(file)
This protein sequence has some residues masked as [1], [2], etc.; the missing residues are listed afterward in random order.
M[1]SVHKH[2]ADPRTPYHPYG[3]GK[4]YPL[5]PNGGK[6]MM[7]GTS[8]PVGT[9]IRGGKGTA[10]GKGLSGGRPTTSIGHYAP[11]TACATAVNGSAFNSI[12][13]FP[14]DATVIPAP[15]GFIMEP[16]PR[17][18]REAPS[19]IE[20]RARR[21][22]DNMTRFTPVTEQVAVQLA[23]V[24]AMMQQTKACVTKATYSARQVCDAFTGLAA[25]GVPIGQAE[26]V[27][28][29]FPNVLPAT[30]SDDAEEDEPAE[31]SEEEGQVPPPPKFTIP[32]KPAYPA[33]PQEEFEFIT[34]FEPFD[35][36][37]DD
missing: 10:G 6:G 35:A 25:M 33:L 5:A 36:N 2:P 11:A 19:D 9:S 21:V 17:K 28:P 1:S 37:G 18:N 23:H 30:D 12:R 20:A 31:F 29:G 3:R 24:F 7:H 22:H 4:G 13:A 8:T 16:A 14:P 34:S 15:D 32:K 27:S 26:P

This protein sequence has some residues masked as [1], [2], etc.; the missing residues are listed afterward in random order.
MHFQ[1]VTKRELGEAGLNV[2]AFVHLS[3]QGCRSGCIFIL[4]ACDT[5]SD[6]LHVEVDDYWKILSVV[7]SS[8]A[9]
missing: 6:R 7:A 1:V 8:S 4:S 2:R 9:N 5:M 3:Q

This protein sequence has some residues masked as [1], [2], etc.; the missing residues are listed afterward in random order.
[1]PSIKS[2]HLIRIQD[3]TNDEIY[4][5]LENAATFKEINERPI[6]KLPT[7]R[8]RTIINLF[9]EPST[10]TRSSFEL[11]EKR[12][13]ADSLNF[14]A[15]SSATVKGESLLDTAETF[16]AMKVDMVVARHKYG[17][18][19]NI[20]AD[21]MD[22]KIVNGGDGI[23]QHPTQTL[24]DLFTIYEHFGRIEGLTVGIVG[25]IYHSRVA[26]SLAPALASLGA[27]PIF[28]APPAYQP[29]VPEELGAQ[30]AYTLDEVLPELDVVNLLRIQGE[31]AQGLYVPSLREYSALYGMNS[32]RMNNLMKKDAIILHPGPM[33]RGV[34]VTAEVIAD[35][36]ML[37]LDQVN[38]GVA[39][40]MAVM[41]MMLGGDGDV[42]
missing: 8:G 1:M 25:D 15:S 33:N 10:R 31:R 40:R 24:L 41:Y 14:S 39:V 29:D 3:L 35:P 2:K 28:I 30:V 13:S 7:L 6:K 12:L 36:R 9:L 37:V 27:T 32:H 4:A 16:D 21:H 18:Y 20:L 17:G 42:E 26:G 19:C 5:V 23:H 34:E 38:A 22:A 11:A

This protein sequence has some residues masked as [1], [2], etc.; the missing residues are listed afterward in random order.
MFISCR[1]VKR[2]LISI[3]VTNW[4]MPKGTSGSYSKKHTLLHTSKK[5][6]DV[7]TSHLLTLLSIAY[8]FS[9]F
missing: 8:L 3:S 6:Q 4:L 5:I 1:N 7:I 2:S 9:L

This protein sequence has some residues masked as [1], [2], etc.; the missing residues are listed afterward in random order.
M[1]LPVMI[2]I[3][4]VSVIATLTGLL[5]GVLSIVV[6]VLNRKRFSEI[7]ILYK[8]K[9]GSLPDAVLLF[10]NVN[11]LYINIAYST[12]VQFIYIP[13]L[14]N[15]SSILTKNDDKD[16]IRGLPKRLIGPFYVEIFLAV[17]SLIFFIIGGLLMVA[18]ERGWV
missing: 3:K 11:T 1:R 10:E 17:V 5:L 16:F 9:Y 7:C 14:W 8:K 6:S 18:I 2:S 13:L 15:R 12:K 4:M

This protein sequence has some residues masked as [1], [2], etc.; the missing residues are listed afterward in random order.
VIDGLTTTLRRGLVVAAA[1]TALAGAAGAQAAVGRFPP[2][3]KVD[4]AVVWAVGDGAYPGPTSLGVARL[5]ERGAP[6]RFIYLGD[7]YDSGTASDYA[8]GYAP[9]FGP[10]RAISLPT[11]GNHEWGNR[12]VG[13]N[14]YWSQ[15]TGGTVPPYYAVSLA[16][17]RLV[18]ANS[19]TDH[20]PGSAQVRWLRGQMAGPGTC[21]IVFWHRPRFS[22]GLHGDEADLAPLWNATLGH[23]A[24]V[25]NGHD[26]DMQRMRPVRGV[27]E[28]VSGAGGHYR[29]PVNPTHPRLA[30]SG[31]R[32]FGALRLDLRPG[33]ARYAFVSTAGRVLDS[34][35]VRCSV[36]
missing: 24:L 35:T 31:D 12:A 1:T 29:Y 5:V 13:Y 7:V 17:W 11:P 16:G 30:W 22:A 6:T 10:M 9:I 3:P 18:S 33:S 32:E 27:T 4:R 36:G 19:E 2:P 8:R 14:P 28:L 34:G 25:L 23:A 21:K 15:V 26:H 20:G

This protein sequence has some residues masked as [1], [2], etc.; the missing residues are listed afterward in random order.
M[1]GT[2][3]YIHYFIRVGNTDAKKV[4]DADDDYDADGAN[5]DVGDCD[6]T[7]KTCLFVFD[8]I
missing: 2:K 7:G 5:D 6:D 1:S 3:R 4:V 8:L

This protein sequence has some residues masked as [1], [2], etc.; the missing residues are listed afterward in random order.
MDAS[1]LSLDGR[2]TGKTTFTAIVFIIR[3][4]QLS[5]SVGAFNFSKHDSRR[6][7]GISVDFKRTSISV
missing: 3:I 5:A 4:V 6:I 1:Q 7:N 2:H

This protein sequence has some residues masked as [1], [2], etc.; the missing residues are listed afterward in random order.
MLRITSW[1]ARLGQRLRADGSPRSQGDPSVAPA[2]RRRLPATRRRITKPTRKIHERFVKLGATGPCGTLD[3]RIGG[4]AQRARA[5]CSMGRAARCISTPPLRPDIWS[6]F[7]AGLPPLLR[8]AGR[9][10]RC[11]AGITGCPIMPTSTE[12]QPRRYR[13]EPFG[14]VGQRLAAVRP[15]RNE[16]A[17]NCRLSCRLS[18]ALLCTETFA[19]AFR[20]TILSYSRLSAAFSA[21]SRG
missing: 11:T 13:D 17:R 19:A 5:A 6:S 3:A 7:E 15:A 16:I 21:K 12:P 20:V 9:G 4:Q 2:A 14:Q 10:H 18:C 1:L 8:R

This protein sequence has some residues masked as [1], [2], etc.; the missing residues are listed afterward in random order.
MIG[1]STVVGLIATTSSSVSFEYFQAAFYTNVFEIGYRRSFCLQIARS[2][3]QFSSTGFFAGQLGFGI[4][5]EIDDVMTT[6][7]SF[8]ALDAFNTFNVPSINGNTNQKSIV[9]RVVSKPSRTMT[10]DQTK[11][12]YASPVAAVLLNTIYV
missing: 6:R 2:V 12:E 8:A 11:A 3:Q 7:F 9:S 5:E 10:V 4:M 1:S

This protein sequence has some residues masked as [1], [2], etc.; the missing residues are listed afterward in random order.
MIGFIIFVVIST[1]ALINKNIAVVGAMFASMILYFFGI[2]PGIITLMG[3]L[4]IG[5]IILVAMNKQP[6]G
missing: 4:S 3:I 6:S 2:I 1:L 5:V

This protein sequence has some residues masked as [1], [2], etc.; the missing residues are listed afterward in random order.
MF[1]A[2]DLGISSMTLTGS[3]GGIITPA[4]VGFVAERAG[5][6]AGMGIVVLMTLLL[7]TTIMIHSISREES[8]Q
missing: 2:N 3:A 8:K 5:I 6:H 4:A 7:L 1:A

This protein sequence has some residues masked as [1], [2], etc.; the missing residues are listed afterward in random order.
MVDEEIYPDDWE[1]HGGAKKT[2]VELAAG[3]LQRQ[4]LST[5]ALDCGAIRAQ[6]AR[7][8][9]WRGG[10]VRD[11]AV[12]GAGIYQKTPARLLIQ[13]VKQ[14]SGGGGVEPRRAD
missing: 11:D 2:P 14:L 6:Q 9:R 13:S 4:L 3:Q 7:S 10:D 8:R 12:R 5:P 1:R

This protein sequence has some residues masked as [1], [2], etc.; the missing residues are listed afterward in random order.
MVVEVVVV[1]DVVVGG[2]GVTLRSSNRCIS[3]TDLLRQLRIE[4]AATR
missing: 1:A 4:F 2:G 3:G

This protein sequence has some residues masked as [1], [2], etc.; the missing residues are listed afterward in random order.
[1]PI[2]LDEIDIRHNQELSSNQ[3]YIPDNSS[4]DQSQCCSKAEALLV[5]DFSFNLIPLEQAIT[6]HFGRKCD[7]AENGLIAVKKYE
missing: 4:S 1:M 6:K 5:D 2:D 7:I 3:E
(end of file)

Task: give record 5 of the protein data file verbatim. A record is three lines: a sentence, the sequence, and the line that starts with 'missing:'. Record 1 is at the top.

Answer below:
This protein sequence has some residues masked as [1], [2], etc.; the missing residues are listed afterward in random order.
M[1]LPVMI[2]I[3][4]VSVIATLTGLL[5]GVLSIVV[6]VLNRKRFSEI[7]ILYK[8]K[9]GSLPDAVLLF[10]NVN[11]LYINIAYST[12]VQFIYIP[13]L[14]N[15]SSILTKNDDKD[16]IRGLPKRLIGPFYVEIFLAV[17]SLIFFIIGGLLMVA[18]ERGWV
missing: 3:K 11:T 1:R 10:E 17:V 5:L 16:F 9:Y 7:C 14:W 8:K 6:S 18:I 2:S 13:L 15:R 12:K 4:M